Meanwhile, outside it's birds, birds, birds. I keep wanting to phone people and say 'Listen to the blackbird!'. They are such good tunesmiths- I've written before about how a blackbird wrote most of the solo for 'Freight Train' that I did with Helen and the Horns. Oh, you tar-feathered tunesmen and tunesladies, you are clever buggers and you make me smile, because you just can't stop and such joie-de-vivre is totally infectious.

Tuesday, May 13, 2008


I fell into the Oxfam shop at opening time to buy a cotton dress that looked cool as a cucumber; we'd had to knock hard on the door, the day's volunteer and I, to get the attention of the vaguely pottering chap inside.
Then I hopped on the tube and headed south.
I hadn't seen Jackie for almost 17 years, although I'd had family news about what she was doing, sometimes wildly exaggerated, as happens in extended families.
She has just published a book about her life with her mum in South East London, Pilgrim State; I hadn't known anything much about this life because when Jackie and I first met, she must have been about 13 and I was a couple of years younger. When you are little, your relatives appear to be arranged around you in a pattern that exists just for you; when they go away after visiting you, it's almost as though someone has removed their batteries and put them in a cupboard until next time. It takes a long while to grow out of this illusion, and it is fascinating eventually to get to know and understand them as real people with real life trajectories.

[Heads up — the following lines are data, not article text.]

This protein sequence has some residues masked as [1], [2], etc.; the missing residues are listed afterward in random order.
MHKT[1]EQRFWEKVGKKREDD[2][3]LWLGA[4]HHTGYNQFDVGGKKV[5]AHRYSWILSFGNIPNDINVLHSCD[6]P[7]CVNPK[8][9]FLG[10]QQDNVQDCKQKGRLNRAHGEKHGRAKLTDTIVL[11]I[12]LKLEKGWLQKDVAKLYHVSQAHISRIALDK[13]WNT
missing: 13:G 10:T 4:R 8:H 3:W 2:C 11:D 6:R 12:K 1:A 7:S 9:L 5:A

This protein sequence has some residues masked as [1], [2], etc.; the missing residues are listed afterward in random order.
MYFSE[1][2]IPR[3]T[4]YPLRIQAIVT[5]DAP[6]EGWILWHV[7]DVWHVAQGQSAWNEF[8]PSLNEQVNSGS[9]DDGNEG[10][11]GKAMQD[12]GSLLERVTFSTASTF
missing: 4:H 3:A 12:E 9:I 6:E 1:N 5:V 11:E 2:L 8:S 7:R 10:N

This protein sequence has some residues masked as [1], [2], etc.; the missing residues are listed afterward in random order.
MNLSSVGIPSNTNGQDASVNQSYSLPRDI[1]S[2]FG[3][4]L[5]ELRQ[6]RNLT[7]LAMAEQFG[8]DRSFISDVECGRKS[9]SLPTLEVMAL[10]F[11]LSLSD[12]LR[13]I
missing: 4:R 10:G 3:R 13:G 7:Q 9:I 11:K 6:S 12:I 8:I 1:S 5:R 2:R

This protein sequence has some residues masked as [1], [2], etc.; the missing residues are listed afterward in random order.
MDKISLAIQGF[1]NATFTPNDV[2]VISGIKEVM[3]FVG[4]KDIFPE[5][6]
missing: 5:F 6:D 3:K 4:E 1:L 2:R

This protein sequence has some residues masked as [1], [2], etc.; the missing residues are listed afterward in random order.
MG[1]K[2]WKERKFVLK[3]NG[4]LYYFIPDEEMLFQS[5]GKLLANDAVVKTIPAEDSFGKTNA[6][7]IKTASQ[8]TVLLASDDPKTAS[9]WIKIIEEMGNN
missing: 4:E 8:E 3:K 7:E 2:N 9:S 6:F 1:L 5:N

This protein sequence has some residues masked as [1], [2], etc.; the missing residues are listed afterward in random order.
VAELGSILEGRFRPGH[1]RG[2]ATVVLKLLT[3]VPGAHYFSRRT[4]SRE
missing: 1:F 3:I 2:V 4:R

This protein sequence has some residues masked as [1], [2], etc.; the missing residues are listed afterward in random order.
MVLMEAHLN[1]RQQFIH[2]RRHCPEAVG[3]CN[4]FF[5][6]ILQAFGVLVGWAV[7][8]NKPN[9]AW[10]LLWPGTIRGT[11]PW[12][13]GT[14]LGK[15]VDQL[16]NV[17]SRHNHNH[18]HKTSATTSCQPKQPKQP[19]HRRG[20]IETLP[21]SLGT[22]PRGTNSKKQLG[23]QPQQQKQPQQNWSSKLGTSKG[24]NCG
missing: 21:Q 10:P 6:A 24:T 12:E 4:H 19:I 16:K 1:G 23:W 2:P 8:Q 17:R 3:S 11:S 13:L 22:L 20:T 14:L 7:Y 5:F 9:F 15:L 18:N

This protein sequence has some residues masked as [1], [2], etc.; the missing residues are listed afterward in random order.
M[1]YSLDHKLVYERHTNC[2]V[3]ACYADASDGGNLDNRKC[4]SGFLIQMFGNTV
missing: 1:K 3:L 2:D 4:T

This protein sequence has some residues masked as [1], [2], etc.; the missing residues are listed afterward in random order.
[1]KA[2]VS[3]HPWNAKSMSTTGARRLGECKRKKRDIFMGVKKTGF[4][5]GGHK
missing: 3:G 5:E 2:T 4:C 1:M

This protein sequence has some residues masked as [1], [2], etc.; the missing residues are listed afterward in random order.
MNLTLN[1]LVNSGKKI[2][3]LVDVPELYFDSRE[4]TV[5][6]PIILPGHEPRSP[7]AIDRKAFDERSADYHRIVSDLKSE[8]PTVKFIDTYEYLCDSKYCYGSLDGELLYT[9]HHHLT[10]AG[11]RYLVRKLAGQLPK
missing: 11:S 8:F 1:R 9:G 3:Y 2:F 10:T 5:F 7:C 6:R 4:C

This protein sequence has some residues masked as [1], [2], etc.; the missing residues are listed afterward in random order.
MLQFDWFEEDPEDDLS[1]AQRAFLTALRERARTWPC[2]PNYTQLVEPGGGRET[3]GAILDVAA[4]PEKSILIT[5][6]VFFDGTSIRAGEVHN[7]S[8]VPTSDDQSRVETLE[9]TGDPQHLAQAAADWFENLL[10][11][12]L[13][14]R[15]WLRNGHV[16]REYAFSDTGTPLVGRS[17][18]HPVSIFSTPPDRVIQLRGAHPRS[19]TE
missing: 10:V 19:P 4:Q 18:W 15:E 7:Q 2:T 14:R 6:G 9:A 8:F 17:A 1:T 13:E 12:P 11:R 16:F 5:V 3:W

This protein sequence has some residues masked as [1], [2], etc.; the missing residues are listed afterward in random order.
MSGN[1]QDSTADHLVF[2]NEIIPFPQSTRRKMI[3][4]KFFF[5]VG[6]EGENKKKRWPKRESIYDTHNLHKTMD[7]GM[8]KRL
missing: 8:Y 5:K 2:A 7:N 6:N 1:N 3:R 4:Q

Jackie is one of three of my foster-cousins (see! I'm possessing them already!); my remarkable Auntie Clare fostered them as well as raising her own three children in a big house in Blackheath. We are all part of a rambling family that seems to sprout another flower wherever you look.
We had a lot to catch up on and we sat in the sun and ate raspberries and drank tea, discovering that we have much in common, especially by both becoming accidental authors at this time in our lives.
I will write more about her book when I have read it, this summer.
Later, I travelled to Custom House to visit a student from the University of the East, who has created drama and music clubs in a big primary school as part of her work experience. It was fiendishly hot and humid by then, and I stayed long enough to see that she is confident and authoritative and the children like her, before heading home and deflating in the heat like a punctured ball.